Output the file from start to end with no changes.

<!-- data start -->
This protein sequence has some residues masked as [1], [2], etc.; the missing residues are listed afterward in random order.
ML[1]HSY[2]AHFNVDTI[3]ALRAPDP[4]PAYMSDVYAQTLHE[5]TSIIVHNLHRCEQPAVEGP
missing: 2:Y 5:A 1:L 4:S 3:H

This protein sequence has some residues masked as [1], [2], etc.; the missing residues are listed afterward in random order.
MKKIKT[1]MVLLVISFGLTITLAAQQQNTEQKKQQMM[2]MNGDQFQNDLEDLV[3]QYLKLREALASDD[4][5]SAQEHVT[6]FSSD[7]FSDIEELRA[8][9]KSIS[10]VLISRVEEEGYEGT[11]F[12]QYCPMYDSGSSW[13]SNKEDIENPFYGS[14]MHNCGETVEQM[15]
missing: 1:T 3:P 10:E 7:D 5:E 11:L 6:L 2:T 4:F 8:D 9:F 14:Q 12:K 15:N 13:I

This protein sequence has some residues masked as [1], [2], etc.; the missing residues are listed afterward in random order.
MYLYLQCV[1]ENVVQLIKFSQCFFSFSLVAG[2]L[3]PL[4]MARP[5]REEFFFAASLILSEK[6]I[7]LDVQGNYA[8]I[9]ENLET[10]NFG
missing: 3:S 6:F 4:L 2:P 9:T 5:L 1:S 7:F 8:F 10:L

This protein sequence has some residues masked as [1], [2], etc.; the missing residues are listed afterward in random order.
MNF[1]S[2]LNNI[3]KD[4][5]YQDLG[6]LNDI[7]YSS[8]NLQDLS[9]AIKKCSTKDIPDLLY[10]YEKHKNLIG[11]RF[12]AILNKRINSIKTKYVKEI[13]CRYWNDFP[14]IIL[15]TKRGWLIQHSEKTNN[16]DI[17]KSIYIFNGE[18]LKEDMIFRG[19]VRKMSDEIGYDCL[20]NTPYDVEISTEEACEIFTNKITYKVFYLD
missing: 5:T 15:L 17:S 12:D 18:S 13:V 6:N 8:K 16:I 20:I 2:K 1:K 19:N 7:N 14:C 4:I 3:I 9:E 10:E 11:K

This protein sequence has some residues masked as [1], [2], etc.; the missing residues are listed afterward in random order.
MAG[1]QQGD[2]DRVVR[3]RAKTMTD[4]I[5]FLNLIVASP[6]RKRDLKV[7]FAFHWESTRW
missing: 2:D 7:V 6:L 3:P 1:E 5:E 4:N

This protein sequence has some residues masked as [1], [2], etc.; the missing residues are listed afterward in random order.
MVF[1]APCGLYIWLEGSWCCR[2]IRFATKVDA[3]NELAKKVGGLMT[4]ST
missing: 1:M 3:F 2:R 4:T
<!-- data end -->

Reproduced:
This protein sequence has some residues masked as [1], [2], etc.; the missing residues are listed afterward in random order.
ML[1]HSY[2]AHFNVDTI[3]ALRAPDP[4]PAYMSDVYAQTLHE[5]TSIIVHNLHRCEQPAVEGP
missing: 2:Y 5:A 1:L 4:S 3:H

This protein sequence has some residues masked as [1], [2], etc.; the missing residues are listed afterward in random order.
MKKIKT[1]MVLLVISFGLTITLAAQQQNTEQKKQQMM[2]MNGDQFQNDLEDLV[3]QYLKLREALASDD[4][5]SAQEHVT[6]FSSD[7]FSDIEELRA[8][9]KSIS[10]VLISRVEEEGYEGT[11]F[12]QYCPMYDSGSSW[13]SNKEDIENPFYGS[14]MHNCGETVEQM[15]
missing: 1:T 3:P 10:E 7:D 5:E 11:L 6:L 2:T 4:F 8:D 9:F 14:Q 12:K 15:N 13:I

This protein sequence has some residues masked as [1], [2], etc.; the missing residues are listed afterward in random order.
MYLYLQCV[1]ENVVQLIKFSQCFFSFSLVAG[2]L[3]PL[4]MARP[5]REEFFFAASLILSEK[6]I[7]LDVQGNYA[8]I[9]ENLET[10]NFG
missing: 3:S 6:F 4:L 2:P 9:T 5:L 1:S 7:F 8:F 10:L

This protein sequence has some residues masked as [1], [2], etc.; the missing residues are listed afterward in random order.
MNF[1]S[2]LNNI[3]KD[4][5]YQDLG[6]LNDI[7]YSS[8]NLQDLS[9]AIKKCSTKDIPDLLY[10]YEKHKNLIG[11]RF[12]AILNKRINSIKTKYVKEI[13]CRYWNDFP[14]IIL[15]TKRGWLIQHSEKTNN[16]DI[17]KSIYIFNGE[18]LKEDMIFRG[19]VRKMSDEIGYDCL[20]NTPYDVEISTEEACEIFTNKITYKVFYLD
missing: 5:T 15:L 17:S 12:D 18:S 13:V 6:N 8:K 16:I 20:I 2:K 1:K 19:N 7:N 14:C 4:I 3:I 9:E 10:E 11:K

This protein sequence has some residues masked as [1], [2], etc.; the missing residues are listed afterward in random order.
MAG[1]QQGD[2]DRVVR[3]RAKTMTD[4]I[5]FLNLIVASP[6]RKRDLKV[7]FAFHWESTRW
missing: 2:D 7:V 6:L 3:P 1:E 5:E 4:N

This protein sequence has some residues masked as [1], [2], etc.; the missing residues are listed afterward in random order.
MVF[1]APCGLYIWLEGSWCCR[2]IRFATKVDA[3]NELAKKVGGLMT[4]ST
missing: 1:M 3:F 2:R 4:T